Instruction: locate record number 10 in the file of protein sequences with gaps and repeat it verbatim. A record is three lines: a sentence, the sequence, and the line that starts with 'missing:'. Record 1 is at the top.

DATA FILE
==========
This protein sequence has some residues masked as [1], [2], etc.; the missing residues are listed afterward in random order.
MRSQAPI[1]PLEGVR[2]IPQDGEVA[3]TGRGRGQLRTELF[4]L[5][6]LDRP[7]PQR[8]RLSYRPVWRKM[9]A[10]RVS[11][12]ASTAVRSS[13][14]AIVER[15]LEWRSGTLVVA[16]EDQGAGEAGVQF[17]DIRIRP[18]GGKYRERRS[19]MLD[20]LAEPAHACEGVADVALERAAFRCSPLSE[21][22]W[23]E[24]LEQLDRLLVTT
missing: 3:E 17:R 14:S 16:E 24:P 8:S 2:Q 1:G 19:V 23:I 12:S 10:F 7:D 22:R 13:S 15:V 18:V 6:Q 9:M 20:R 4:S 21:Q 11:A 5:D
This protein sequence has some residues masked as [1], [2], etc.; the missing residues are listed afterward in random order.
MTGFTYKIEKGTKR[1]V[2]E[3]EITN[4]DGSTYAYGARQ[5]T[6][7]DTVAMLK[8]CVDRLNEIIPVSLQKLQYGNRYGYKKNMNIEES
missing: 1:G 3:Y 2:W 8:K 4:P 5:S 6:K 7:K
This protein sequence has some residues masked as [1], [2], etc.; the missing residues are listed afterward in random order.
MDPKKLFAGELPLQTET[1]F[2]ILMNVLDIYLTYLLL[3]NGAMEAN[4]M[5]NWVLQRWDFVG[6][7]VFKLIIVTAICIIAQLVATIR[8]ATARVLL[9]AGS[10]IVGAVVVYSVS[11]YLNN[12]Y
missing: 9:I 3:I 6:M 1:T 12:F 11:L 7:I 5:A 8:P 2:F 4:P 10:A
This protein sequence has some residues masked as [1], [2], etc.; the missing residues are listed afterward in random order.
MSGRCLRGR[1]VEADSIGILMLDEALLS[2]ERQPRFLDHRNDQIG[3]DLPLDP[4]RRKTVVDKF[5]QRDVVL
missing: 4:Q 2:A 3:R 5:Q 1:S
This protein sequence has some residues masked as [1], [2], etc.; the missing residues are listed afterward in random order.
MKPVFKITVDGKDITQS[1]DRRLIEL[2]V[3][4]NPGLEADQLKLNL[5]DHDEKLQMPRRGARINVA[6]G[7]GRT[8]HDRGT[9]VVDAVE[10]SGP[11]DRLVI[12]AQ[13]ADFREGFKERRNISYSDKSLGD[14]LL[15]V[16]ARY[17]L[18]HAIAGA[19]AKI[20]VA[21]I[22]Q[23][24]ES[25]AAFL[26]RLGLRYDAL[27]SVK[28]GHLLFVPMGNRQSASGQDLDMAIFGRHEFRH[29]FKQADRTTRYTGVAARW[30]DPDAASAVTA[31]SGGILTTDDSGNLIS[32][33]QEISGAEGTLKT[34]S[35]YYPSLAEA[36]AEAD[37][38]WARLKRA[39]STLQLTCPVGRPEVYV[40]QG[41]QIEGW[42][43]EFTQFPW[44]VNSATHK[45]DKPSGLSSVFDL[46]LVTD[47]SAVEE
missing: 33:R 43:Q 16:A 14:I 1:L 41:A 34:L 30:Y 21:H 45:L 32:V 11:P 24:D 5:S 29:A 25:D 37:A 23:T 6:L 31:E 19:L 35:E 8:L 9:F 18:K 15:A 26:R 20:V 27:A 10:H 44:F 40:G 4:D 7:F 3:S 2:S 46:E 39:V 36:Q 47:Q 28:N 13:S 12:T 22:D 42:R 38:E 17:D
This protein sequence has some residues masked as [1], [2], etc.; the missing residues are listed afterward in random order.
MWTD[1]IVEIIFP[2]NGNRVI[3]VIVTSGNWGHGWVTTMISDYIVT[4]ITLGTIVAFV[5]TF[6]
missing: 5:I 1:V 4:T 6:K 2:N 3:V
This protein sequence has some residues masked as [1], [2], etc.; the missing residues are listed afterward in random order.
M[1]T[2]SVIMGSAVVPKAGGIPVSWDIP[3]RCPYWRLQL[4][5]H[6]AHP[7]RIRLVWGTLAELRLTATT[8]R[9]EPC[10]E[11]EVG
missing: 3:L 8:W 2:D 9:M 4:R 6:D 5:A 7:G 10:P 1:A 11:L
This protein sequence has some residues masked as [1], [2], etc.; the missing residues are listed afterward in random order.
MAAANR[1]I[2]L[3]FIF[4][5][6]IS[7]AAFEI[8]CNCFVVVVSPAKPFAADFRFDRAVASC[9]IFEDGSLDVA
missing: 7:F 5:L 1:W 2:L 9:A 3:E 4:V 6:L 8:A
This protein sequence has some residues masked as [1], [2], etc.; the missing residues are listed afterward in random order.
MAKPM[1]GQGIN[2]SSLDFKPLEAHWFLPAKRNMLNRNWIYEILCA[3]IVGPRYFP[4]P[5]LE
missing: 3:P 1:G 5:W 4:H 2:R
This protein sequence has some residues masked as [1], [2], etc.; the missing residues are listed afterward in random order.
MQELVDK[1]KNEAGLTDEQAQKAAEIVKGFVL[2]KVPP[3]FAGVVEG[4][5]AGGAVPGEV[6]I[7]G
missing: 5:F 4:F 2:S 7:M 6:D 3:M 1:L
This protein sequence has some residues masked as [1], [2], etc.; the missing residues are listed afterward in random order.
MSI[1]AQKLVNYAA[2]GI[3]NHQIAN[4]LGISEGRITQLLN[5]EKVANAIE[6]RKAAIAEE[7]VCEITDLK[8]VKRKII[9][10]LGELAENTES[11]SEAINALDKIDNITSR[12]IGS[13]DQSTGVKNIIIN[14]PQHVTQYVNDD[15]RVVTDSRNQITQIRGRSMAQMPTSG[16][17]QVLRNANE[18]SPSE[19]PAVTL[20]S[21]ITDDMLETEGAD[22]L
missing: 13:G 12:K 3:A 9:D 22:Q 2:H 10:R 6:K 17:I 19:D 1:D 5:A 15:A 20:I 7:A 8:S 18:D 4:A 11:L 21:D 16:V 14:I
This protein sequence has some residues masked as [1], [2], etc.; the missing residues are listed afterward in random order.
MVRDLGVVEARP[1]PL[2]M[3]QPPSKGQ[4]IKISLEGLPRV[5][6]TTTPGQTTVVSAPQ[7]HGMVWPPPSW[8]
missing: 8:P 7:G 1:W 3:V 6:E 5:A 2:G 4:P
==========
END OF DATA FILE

This protein sequence has some residues masked as [1], [2], etc.; the missing residues are listed afterward in random order.
MQELVDK[1]KNEAGLTDEQAQKAAEIVKGFVL[2]KVPP[3]FAGVVEG[4][5]AGGAVPGEV[6]I[7]G
missing: 5:F 4:F 2:S 7:M 6:D 3:M 1:L